COZIER ON CRICKET – Few signs of accord
AS ONE who has written enough words to fill the public library on behalf of the West Indies Players Association (WIPA), Dinanath Ramnarine’s comment last week suggested that the penny had finally dropped.
“Cricket fans are not hearing much about cricket these days,” WIPA’s long-serving president and chief executive said prior to Monday’s start of negotiations with the West Indies Cricket Board (WICB) for a new Collective Bargaining Agreement (CBA) and Memorandum of Understanding (MOU). “Instead, they are hearing about disputes which lead to mediation, arbitration and even litigation.”
They were, he acknowledged, “caught in the middle, listening to rhetoric and legalese they don’t want to hear”. What they did want “is the West Indies back at the top of world cricket winning game after game”.
It is a mantra with which the WICB would surely concur.
On the surface, the mood on both sides appeared conciliatory prior to the negotiations. The WICB declared itself “immensely pleased with the commencement”; WIPA “welcomed” it.
Both should now be aware that the stakeholders (identified by the WICB as players, fans, sponsors, media, governments, broadcasters, local and regional administrators, umpires, curators, scorers, and the international cricket community) have had their fill of the nonsense. They must understand the likely repercussions of failure over the coming weeks.
Yet Ramnarine’s sentiments were embedded in a document of no less than 1 400 words previewing the WIPA’s position. As it included much of the “rhetoric and legalese” fans “don’t want to hear”, it was a puzzling contradiction.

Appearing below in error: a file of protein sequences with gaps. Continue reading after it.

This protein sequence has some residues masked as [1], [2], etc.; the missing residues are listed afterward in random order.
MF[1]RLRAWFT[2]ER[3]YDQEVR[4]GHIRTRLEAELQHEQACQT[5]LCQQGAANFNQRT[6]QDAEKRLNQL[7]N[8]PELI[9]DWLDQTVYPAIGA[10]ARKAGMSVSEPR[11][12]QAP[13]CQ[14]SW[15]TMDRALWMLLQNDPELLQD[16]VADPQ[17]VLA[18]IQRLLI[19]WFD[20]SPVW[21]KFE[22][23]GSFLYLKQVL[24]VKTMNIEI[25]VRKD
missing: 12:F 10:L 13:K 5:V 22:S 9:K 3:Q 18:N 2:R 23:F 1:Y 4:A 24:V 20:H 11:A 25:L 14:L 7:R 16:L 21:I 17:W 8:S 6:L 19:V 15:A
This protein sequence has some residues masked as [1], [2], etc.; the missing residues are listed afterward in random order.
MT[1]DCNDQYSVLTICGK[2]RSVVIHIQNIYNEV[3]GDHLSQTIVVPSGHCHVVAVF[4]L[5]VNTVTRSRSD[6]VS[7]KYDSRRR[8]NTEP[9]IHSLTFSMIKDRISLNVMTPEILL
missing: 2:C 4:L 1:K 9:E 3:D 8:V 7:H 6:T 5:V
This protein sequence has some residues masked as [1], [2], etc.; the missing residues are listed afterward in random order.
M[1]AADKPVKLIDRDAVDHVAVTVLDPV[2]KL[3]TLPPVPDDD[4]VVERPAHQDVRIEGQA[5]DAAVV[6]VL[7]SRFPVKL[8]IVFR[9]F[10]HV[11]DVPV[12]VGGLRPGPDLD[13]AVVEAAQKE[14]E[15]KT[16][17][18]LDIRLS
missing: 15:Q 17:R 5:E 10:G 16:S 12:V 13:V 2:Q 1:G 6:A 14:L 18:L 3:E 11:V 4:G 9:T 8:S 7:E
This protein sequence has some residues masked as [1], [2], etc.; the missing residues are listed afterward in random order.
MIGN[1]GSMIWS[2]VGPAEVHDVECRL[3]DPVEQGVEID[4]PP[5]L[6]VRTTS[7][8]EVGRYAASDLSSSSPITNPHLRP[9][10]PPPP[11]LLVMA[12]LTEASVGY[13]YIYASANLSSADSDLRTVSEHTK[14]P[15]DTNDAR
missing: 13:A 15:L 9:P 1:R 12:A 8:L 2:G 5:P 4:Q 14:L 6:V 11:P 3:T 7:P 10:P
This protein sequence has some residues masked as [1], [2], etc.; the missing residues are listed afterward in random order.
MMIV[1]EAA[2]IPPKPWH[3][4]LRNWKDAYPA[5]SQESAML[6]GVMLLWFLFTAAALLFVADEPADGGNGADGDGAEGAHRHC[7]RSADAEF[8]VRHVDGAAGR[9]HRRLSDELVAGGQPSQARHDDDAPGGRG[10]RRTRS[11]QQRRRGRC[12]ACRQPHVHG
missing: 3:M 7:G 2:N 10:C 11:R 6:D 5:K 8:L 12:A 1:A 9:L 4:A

True to form, the WICB felt compelled to respond next day in language similarly irksome to the ordinary follower. It was almost identical in length and tedium.
The two didn’t take long before they were pointing angry fingers at each other. It is a game in which they have become well versed.
Ramnarine charged that the relationship “could not continue to be one-sided in favour of the WICB and that West Indies cricket could never again achieve the pinnacle of cricketing success if it continued to remain so”.
The WICB’s view was that “the affairs of West Indies cricket cannot continue to be conducted in a setting where cricket is always held hostage to the threat of player strikes or where negotiations or discussions always descend into a war of attrition”.
In neither communiqué were there many signs of “a spirit of compromise and conciliation”.
Yet the two can no longer fail to recognise that such open, destructive wrangling has long since left the public bored, confused, fed up, indifferent, vexed (take your pick).
Who has won how many arbitrations and mediations, who was right or wrong in the various actual and threatened strikes or who broke up what meeting are no longer relevant, if they ever were.
It would be a welcome change to have the WICB and the WIPA pull together and concentrate on the cricket so that the team can prise itself out of the lowly position in the International Cricket Council (ICC) standings to which it has so long been locked.